Arianna Morales is a metalsmith living and working in Austin, Texas. Her unmistakable work is inspired by her deep connection with nature. At Nicole-Rhea, we carry a selection of her fine copper home decor and the first piece in an original artwork series entitled "Tree On A Tree."
“What I like about metal is that metal doesn’t want you to be fully in control of it,” Morales says a couple minutes into our phone discussion.
I’ve called toask her a few questions for our launch article and right away I’m captivated by her wise and familiar way of talking about her art.
“The material is going to dictate a little bit what it’s going to be in the end.”
Like many artists and artisans, Morales discovered her preferred medium after a long road of experimentation. Growing up between Venezuela and Ecuador her love of creating things led her to pursue engineering—though it quickly became evident the vocation did not offer enough opportunities for hands-on creation. She then redirected her studies to fine art, moving to Texas in 2011, where she narrowed her medium first to sculpting, then to metalsmithing.
“[Metalsmithing] hit a trigger that nothing else had before,” she says, adding that she loved right away the physicality of manipulating metal.
Morales works with a variety of metals, but her material of choice these days is copper.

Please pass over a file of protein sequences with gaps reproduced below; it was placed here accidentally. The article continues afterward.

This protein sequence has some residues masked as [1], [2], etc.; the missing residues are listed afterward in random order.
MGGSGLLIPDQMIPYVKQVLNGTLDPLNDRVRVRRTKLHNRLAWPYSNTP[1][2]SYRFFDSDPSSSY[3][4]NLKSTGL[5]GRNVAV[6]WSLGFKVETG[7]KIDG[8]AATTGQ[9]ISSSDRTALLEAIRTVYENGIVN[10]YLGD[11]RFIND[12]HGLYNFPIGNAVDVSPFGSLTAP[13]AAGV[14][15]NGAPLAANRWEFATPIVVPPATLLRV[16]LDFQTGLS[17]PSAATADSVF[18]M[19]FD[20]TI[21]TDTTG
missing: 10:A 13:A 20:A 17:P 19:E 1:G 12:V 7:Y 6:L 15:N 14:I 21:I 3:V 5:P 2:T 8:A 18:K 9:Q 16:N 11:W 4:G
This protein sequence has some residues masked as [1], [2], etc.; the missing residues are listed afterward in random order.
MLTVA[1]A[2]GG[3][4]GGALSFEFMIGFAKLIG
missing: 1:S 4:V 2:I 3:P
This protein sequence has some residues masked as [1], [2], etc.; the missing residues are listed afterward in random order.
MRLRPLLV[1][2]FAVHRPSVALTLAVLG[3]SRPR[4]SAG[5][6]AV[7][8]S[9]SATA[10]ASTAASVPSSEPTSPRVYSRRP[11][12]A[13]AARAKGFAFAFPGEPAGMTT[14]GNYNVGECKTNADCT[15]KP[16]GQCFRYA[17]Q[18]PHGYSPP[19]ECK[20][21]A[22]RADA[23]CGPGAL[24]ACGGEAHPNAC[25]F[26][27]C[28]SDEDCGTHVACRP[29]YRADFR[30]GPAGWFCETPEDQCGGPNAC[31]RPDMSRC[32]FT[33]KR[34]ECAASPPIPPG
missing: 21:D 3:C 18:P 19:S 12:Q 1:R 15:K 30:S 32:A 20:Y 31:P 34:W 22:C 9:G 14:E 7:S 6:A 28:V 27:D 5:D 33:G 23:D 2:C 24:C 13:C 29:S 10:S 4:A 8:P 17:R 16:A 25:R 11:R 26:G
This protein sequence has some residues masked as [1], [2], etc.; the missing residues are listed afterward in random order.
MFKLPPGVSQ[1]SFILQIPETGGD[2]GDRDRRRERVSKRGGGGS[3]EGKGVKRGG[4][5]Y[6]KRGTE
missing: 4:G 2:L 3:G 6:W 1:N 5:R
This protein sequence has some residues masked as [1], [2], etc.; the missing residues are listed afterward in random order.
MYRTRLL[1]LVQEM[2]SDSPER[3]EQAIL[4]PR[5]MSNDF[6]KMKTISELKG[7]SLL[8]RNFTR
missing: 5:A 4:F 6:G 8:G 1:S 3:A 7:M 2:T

“The malleability is something that I just cannot give up. The type of process I like includes a lot of moving the metal around and, you know, you don’t want it to be a mission impossible type thing,” she says. She also notes that copper is incredibly versatile and reacts beautifully to different patinas.
Inspired by Nature
Morales’s pieces are reminiscent of a walk in the woods, so it’s no surprise that her work is inspired by nature.
“It starts with me just being amazed by the beauty of nature,” she says and goes on to explain how nature’s randomness informs her process. Her mark making, for example, is an interpretation of every natural thing’s unique lines and patterns that make up a recognizable whole.
“Most of the time I’m not trying to replicate nature, because I believe that defeats the purpose,” she says.
Instead, Morales works as a natural force, calling on her familiarity with the metal to achieve a certain fluidity and relying, as nature does, on randomness to create with her tools the intricate marks that make her pieces instantly recognizable.
Making Art in Austin
After graduating from The University of North Texas, Morales settled in Austin, home to creatives of all types. She enjoys being among other artists who are working with their hands and living in a place where everyone is trying to do their own thing.
“There’s always something else to learn. That’s just my philosophy. I think there’s always something to learn from other people.”
Our conversation is coming to an end, but I still have one big question, the one I’d ultimately like to ask every artist/artisan I work with: what’s it like to have your work displayed in someone’s home?
She tells me: “That’s the goal when I first make something, that someone will be able to look at it the way I can I look at it and want it in their home. It’s a part of someone’s life and other people are going to see it. That’s very satisfying.